Some interesting and helpful health related research and news articles that coughs my attention.
- Bioavailability of herbs and spices in humans as determined by ex vivo inflammatory suppression and DNA strand breaks.
According to this research paprika, rosemary, ginger, heat-treated turmeric, sage, and cumin protected against DNA strand breaks. Paprika also appeared to protect cells from normal apoptotic processes (the programmed death of some of an organism’s cells as part of its natural growth and development). Clove, ginger, rosemary, and turmeric were able to significantly reduce oxidized LDL-induced expression of TNF-α. Serum from those consuming ginger reduced all three inflammatory biomarkers. Ginger, rosemary, and turmeric showed protective capacity by both oxidative protection and inflammation measures.
I use turmeric practically on daily basis, not so much with he others herbs mentioned here. From the market today, I brought home pots of sage and rosemary 🙂
- Researchers have found further evidence that exercise may be beneficial for brain health and cognition. The findings suggest that certain hormones, which are increased during exercise, may help improve memory.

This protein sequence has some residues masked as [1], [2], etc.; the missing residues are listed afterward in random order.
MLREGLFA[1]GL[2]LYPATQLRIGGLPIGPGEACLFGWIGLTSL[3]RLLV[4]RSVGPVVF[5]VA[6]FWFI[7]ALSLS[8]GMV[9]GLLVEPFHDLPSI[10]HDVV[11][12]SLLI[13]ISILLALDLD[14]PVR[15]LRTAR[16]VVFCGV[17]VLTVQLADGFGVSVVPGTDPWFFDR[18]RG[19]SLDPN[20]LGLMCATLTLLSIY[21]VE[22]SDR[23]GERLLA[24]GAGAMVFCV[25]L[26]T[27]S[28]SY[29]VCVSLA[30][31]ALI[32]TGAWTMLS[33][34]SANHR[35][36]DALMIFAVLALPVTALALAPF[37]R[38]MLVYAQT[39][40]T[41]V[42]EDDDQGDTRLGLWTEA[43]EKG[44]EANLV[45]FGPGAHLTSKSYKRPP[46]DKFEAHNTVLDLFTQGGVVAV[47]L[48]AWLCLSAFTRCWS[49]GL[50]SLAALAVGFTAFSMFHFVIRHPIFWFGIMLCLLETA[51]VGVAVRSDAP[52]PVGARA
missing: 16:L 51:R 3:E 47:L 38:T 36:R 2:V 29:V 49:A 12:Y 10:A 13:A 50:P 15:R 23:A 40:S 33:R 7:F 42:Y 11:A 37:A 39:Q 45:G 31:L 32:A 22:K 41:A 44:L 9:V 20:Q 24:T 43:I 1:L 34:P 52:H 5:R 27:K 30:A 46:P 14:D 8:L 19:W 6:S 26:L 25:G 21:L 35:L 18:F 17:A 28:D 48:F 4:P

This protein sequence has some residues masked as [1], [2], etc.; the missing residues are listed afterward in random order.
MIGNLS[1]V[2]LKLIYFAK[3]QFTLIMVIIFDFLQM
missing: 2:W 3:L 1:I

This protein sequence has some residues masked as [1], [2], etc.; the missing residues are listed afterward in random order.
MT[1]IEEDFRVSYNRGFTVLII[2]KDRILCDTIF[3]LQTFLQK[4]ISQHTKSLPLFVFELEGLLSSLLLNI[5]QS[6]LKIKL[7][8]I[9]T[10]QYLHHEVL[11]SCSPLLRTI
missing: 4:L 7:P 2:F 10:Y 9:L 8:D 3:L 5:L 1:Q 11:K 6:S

source Science Daily
- Freeze-drying had no significant impact on nutrient content, but refrigerated fruit experienced large losses. Refrigerated Fruit Loses Over 80 Percent of Its Antioxidants!
I knew that frozen produce usually will have the highest content of nutrients then fresh, unless you pick it from your garden or get it at the Farmer’s Market. The more time passes from the moment produce is harvested, the more have bought freeze-dried fruit at Trader Joe’s, and now I will make a point of adding to our daily diet. They sure do make great snacks.
- The Next Big Berry! Aronia berry, otherwise called the chokeberry. With off-the-charts antioxidant levels (two to four times as high as rivals the acai berry, goji berry, wild blueberries, and cranberries, according to USDA studies), the aronia berry is an aggressive fighter against free radical damage caused by stress, poor diet, sun exposure, environmental pollution, and illness.
Aronia berries are very common in my native Russia, as kids we would just pick it off the shrub and eat fresh, as a snack 🙂 Now I order it frozen online and add to my shakes/smoothies in the morning. The great thing is that aronia is actually also native to U.S. and since it’s local, aronia doesn’t have to travel extreme distances. Its eco-friendly credentials are boosted by the fact that it’s remaking farming on a smaller scale in the Midwest, where the plant was reintroduced in the late nineties, starting with the Sawmill Hollow Farm in Iowa’s Missouri Valley. Pick up a supply on Amazon or, if you’ve got some land and the inclination, try your hand at growing your own sustainable, low-maintenance shrub. [$25; superberries.com]
To your health,